The following hardware–related issue and bugs apply to the Solaris 10 release.
ZFS can potentially allocate kernel memory across all system boards on systems with very large memory configurations. One free system board is required for dynamic memory reconfiguration so that the memory from the board to be dynamically reconfigured can be copied to the free board. The dynamic memory reconfiguration means that you cannot dynamically reconfigure memory on systems with very large memory configurations that have ZFS running. High-end SunFire servers can relocate kernel pages so that this issue is avoided. These servers must have kernel page relocation (KPR) enabled for domains with more than 32 cores. No error message is displayed
Workaround: Reduce the amount of kernel memory that ZFS can allocate by setting the zfs_arc_max parameter in the /etc/system file. The following example sets the maximum size to 512 Mbytes.
set zfs_arc_max = 0x20000000
The mpathadm show logical-unit subcommand lists the load balancing global configuration value for the Current Load Balance property. However, entries in the csi_vhci.conf that change the load-balance type for a specific product are not reflected in the mpathadm output even when the setting is active.
If the background processes for the registration tool are left running, the Elite3D and Creator3D framebuffers stop power management. This failure reduces the power savings when the system is in a power-managed state. Under certain conditions, sys-suspend might also hang. No error message is displayed. The system might hang during a system suspend or resume operation.
Run the following command approximately 60 seconds after each login:
# pkill -f basicreg.jar # pkill -f swupna.jar
A new cryptographic framework is provided in Solaris 10 OS. However, versions 1.0 and 1.1 of the Sun Crypto Accelerator 4000 board's software and firmware do not utilize this framework. Consequently, these versions are not supported in the Solaris 10 OS.
The 2.0 release uses the new framework. This release is available as a free upgrade to current Sun Crypto Accelerator 4000 users who plan to use Solaris 10 OS. Because the Sun Crypto Accelerator 4000 is an export-controlled product, you must contact Sun Enterprise Services or your local sales channel to obtain the free upgrade. Additional information is available on the Sun Crypto Accelerator 4000 web page at Sun's products site.
Support for certain USB 2.0 controllers has been disabled because of incompatibilities between these devices and the EHCI driver. The following message is displayed:
Due to recently discovered incompatibilities with this USB controller, USB2.x transfer support has been disabled. This device will continue to function as a USB1.x controller. If you are interested in enabling USB2.x support please refer to the ehci(7D) man page. Please refer to www.sun.com/io for Solaris Ready products and to www.sun.com/bigadmin/hcl for additional compatible USB products.
For the latest information about USB devices, see http://www.sun.com/io_technologies/USB-Faq.html.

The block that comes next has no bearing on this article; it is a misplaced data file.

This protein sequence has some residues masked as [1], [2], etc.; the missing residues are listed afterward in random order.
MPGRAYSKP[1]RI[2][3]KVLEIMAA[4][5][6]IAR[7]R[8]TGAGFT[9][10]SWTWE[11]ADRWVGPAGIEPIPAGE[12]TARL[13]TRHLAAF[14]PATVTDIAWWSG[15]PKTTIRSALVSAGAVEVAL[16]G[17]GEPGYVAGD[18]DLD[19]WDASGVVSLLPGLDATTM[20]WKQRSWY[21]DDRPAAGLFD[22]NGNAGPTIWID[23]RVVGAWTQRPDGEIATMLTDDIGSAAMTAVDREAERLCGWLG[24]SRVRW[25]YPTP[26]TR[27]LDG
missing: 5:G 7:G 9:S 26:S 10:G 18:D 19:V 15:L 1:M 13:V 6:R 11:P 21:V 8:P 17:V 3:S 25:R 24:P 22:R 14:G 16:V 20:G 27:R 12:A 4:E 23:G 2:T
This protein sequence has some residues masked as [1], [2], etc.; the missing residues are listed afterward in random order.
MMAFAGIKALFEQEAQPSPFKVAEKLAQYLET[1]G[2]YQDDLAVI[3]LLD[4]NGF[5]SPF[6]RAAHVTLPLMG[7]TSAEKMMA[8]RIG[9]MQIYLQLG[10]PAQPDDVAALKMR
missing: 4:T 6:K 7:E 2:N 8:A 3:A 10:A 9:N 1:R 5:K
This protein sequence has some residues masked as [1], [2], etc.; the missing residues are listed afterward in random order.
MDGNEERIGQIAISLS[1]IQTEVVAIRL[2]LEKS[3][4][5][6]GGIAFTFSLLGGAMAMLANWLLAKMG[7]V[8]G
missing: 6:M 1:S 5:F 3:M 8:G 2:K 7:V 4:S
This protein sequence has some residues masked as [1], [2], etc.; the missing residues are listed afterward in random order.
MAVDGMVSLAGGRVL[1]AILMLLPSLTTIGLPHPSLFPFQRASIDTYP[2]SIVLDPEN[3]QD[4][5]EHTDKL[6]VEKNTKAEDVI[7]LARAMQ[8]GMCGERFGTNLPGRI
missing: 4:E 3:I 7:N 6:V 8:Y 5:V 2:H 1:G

This Solaris release supports both USB 1.1 and USB 2.0 devices. The following table is a summary of USB devices that work in specific configurations. Connection types can either be direct to the computer or through a USB hub. Note that USB 1.1 devices and hubs are low speed or full speed. USB 2.0 devices and hubs are high speed. For details about ports and speeds of operation, see the System Administration Guide: Devices and File Systems.
Table 2-1 USB Devices and Configurations
The following list describes limitations with certain drivers and interfaces in this release of Solaris 10 for x86 platforms:
This functionality is turned off for all device types. In the DDI_SUSPEND code in your detach() function, you should return DDI_FAILURE.
This functionality is unavailable to USB devices. Do not create power management components. Write your driver so that pm_raise_power() and pm_lower_power() are called only when power management components are created.
Power management of interactive devices such as removable media is linked with power management of your monitor and the graphics card that drives your monitor. If your screen is active, devices such as the CD-ROM drive and diskette remain at full-power mode. These devices might switch to low-power mode on a system without a monitor. To restore power to the CD or diskette, type volcheck to obtain the latest status from each removable device.
Alternatively, you can disable power management on your system by using the Dtpower GUI. By disabling power management, these devices are constantly at full power.
By default, the kdmconfig program specifies Generic US-English(104-Key) as the keyboard type that is connected to the system. If the system's keyboard is not a US-English keyboard, you must manually specify the keyboard type during installation. Otherwise, installation continues by using the default keyboard specification that is inconsistent with the system's actual keyboard type.
Workaround 1: If the system's keyboard is not a US-English keyboard, perform the following steps during installation:
When the Proposed Window System Configuration For Installation is displayed, press Esc.
Note - The information on the Proposed Window System Configuration For Installation, which includes the keyboard type, is displayed only for 30 seconds. If you want to change configuration settings, you must press Esc before the 30 seconds lapse. Otherwise, the installation continues by using the displayed settings.